“What were the responses from family members, and do they treat you as a family.”

At first, they responded really badly and no, not everyone treated us as a family. It took a while for family to ‘come to terms’ with the fact that a baby was happening, it wasn’t ‘just a phase’. It was hard because at a time that was supposed to be a wonderful joining of families and celebration of life, we felt unsupported and scared. There were threats of legal action, questions about whether we would be good parents, and I spent a lot of my pregnancy depressed. They are all ok now though, treat us as a family and respect us both as mothers. I wish it had happened from the start but sometimes it is better late than never.

“How do you do last names, and what steps do you take so that mum who didn’t give birth has legal rights to their children?”

There was never a big question about it; we wanted to share the same surname. I legally changed my surname while I was pregnant, and our daughters have our surname.

When our first daughter was born in 2008, our state didn’t allow us to both be on the birth certificate – my partner was not recognised as our daughter’s parent until 2010. Socially we were accepted by most people as equal parents, but legally, without a parenting order, I was the only one who could sign for our daughter or make decisions. If something had happened to me, my partner would have had to apply to the courts to be named legal guardian of our daughter. It was a scary thought.

Luckily for us, the legislation changed in 2010 and was made retrospective which meant that my partner was able to be added to our daughter’s birth certificate as a parent. We had our second child in 2012, and her name went straight on the birth certificate and was considered a legal parent automatically. Unfortunately there are still states in Australia and places around the world where non-biological mothers are not considered to be legal parents, and have to go through lawyers to have parenting orders drawn up and apply to the courts to be recognised as someone who can make decisions on behalf of the child. Non-biological parents sometimes lose the children they love and have raised because of the lack of legal recognition as a parent, and it’s heartbreaking.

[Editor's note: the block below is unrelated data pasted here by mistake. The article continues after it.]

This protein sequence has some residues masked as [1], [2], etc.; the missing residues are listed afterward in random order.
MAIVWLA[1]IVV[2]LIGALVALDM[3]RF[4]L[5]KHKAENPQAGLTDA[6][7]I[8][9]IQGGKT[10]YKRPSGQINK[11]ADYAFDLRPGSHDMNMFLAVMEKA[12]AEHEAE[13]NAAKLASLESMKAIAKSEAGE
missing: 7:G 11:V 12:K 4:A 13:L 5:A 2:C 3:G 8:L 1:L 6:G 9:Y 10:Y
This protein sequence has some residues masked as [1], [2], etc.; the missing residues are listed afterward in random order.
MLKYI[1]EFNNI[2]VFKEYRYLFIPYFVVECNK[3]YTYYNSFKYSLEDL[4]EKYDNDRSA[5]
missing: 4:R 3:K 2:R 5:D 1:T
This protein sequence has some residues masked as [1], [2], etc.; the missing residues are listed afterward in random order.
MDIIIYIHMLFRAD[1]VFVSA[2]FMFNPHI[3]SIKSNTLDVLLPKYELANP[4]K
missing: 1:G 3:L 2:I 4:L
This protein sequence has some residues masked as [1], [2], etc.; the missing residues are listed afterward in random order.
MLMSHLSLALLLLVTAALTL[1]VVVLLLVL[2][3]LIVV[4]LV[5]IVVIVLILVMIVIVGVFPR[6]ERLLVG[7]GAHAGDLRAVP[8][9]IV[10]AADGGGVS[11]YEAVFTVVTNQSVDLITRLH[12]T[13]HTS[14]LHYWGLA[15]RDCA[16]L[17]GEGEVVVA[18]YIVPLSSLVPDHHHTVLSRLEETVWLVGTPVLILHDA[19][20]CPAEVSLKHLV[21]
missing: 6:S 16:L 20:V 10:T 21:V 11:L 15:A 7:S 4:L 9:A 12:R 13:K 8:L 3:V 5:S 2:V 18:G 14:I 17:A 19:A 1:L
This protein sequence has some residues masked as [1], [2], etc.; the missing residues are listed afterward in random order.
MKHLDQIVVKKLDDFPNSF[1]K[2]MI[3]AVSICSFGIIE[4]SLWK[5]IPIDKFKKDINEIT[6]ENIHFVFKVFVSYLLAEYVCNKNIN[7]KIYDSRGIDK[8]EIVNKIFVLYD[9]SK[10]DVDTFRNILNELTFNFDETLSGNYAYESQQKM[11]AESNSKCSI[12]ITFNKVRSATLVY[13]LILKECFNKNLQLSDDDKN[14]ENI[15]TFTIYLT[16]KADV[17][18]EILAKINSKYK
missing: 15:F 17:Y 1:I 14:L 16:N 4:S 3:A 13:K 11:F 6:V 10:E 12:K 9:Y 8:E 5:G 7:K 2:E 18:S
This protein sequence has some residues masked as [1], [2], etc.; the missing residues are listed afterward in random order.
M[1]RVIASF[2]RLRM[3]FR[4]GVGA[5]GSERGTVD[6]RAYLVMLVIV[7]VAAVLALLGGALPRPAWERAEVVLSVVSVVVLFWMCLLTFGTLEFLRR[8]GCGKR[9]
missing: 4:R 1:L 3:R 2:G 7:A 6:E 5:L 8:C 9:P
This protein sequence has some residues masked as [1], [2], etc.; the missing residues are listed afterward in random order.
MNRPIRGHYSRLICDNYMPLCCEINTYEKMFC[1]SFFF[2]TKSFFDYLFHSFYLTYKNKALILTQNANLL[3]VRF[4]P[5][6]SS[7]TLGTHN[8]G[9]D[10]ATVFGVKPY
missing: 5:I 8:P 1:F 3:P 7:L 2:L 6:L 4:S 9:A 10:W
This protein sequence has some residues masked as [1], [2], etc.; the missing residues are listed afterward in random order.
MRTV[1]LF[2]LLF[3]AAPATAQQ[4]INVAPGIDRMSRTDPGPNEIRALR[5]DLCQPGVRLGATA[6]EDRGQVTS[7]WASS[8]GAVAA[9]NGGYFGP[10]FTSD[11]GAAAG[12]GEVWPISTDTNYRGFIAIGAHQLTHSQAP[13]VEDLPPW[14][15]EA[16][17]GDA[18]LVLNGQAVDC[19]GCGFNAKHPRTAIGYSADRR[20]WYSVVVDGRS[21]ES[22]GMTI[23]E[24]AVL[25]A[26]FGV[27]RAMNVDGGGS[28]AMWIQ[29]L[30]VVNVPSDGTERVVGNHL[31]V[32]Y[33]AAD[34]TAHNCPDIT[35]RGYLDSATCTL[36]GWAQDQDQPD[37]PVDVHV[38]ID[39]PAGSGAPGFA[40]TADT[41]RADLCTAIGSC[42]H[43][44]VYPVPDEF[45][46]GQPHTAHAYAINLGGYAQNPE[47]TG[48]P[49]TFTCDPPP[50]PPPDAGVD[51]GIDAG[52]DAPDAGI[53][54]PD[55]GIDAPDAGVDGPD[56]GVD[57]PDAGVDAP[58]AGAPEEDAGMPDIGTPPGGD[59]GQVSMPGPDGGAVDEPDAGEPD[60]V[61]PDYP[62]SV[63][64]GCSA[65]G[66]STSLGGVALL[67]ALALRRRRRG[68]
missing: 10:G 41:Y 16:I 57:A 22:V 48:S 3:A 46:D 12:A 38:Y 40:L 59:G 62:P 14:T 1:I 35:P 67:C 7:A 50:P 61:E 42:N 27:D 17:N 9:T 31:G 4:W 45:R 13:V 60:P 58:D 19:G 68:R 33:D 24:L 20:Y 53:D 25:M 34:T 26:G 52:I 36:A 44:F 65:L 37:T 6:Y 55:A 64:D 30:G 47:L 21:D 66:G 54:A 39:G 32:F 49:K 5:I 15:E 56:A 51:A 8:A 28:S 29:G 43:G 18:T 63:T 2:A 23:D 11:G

“How do you respond to the question: ‘Who is their mum?” or “Who is their real mum?'”

I smile, and reply, “We both are.” With that, I tend to make it quite clear that I’m not entering into their little game of biology=real. That’s all they need to know. If they want to know about biology, they can ask properly and with respect.